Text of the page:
The NCAA on Wednesday morning unveiled a new ranking system the NCAA Division I Men’s basketball committee will use to rank and seed teams for postseason play. The NCAA Evaluation Tool or NET system replaces the Ratings Percentage Index. So how is the new NET different from the RPI and will it do what the NCAA hopes, ensure the best teams are the selected to participate in March Madness.
While the RPI was not the only metric the committee relied on, for years it carried the most weight. In 2017-18 the NCAA introduced its quadrant system, placing a greater emphasis on wins that came on the road. Teams were placed into four quadrants.
Quadrant 1: Home 1-30, Neutral 1-50, Away 1-75
Quadrant 2: Home 31-75, Neutral 51-100, Away 76-135
Quadrant 3: Home 76-160, Neutral 101-200, Away 135-240
Quadrant 4: Home 161-351, Neutral 201-351, Away 241-353
Together, the quadrant system along with NET will be used by the Men’s Basketball Committee when selecting teams to fill out the field of 64.
The new NET system will not worry about when a game was played, in an effort to have both early season and late season games carry the same importance in the committee’s mind. The new system also removes the margin of victory from the equation, capping the winning margin at 10. The NET system will rely on game results, strength of schedule, game location, scoring margin, net offensive and defensive efficiency, and the quality of wins and losses.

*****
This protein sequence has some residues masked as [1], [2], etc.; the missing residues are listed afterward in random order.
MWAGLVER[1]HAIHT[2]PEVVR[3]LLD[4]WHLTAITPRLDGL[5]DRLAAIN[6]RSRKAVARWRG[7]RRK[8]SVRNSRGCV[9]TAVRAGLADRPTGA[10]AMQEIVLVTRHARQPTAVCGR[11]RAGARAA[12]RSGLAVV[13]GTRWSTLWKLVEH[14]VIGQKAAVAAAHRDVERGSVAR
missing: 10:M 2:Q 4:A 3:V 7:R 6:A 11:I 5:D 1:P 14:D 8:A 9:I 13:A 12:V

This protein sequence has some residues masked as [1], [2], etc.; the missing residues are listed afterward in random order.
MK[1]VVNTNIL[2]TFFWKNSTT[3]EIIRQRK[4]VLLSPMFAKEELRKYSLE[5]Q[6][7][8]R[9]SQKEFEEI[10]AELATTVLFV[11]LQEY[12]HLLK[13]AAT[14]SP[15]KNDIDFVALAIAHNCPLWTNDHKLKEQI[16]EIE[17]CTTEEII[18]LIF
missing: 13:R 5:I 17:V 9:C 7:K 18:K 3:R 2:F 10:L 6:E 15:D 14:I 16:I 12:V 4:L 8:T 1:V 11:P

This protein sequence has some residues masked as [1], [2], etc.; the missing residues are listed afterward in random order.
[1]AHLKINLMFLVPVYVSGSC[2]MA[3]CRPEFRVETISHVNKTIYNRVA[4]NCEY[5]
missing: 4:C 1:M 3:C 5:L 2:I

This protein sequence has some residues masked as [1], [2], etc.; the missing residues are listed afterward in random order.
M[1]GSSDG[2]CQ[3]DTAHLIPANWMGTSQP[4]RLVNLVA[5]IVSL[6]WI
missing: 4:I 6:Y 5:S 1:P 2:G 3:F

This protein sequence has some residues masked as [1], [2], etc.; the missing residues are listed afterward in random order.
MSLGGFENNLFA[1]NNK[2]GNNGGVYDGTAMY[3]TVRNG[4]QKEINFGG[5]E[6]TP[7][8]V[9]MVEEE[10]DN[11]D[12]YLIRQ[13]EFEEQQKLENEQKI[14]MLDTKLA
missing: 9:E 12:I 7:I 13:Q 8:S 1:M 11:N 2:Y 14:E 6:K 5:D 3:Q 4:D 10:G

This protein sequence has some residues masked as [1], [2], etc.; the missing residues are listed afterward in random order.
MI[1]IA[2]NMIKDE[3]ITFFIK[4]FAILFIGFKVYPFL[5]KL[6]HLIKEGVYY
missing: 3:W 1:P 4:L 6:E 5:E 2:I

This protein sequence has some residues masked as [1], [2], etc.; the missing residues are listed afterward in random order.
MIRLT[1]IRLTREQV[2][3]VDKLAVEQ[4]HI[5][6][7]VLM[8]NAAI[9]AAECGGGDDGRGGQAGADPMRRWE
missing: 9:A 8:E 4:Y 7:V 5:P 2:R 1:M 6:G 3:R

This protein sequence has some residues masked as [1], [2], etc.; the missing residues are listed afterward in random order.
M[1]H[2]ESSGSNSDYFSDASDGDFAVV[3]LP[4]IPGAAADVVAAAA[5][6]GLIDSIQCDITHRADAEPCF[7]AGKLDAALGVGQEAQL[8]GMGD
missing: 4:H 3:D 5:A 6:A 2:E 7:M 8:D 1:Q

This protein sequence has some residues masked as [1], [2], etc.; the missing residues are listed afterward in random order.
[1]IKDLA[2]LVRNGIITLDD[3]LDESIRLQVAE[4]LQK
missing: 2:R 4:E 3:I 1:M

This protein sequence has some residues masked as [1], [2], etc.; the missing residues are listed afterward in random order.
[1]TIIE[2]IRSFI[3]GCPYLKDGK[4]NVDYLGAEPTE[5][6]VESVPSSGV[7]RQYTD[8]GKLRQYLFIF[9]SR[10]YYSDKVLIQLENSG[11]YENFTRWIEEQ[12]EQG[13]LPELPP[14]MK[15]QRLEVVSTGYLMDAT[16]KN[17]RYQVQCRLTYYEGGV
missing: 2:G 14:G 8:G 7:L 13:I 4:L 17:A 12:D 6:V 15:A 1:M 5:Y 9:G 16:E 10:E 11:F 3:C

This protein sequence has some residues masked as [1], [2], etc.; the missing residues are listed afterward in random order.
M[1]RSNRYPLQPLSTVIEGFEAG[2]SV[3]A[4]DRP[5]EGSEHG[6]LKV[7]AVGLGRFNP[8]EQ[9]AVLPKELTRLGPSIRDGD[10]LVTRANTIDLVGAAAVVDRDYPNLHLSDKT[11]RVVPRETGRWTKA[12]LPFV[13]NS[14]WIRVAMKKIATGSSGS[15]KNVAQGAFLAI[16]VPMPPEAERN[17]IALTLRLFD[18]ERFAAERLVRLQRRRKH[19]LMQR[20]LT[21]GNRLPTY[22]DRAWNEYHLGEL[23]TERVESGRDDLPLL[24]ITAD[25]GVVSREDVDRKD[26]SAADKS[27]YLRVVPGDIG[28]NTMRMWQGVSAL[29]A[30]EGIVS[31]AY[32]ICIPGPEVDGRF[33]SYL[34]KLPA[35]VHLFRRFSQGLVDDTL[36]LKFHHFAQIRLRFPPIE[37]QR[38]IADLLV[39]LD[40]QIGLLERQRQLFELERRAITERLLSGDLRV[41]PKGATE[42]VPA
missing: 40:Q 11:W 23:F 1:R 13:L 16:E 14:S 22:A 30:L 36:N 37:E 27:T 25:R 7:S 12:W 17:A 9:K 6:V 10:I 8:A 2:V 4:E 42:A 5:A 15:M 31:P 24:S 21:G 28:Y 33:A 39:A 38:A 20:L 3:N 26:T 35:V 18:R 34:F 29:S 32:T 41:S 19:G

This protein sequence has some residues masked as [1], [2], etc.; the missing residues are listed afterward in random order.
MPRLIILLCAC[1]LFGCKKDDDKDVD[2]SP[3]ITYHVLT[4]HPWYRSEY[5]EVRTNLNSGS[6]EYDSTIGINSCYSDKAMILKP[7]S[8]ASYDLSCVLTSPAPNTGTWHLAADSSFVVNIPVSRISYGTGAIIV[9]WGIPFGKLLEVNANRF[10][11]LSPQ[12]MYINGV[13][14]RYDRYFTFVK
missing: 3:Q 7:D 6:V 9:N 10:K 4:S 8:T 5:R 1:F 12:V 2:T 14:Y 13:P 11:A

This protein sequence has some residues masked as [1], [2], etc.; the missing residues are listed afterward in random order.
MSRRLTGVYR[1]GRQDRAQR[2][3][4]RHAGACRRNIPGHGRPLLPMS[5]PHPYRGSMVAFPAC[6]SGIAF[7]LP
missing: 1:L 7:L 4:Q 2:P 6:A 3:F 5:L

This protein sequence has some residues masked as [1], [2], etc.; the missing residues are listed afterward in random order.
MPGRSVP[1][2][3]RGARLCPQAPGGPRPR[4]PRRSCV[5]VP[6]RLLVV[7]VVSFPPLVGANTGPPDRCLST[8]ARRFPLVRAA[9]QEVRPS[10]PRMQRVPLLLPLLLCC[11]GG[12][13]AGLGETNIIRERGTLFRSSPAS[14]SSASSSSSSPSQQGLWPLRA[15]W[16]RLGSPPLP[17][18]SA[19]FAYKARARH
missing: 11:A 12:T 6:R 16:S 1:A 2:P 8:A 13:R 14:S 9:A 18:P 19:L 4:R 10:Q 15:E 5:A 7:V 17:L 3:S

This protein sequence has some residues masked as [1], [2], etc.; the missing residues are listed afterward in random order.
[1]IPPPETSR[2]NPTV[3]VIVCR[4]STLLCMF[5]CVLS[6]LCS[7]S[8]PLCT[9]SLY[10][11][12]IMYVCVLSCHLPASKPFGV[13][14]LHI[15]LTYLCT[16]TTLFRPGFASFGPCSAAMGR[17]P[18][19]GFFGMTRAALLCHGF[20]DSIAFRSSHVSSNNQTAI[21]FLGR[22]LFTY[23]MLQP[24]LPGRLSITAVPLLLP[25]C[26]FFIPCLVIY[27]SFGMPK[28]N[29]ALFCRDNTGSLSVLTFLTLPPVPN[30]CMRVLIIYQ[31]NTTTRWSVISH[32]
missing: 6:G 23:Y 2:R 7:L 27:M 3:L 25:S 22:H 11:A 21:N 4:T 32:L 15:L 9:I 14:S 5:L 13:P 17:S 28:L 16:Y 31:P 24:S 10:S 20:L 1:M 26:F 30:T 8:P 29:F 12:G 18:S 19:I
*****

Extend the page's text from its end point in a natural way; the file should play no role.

“What has been developed is a contemporary method of looking at teams analytically, using results-based and predictive metrics that will assist the Men’s Basketball Committee as it reviews games throughout the season,” NCAA senior vice president for basketball Dan Gavitt said in a release announcing the NET system.
The NCAA Evaluation Tool means it’s the end of the line for the RPI. The RPI, which has been used by the NCAA since 1981, combines a teams winning percentage, the winning percentage of said teams opponents, and the winning percentage of those opponents’ opponents. Seventy-five percent of the RPI formula relies on strength of schedule.
The end of the RPI is a change welcomed by both coaches and pundits alike as the system had come under more scrutiny over the last several years. The index’s instance on relying so heavily on strength of schedule prompted Neil Greenberg of The Washington Post to call the RPI one of the worst indicators of team strength.
Will the new NCAA Evaluation Tool eliminate any future injustice when it comes to Selection Sunday? Certainly not, the NCAA appears to at least be taking a step in the right direction by kicking the RPI to the curb.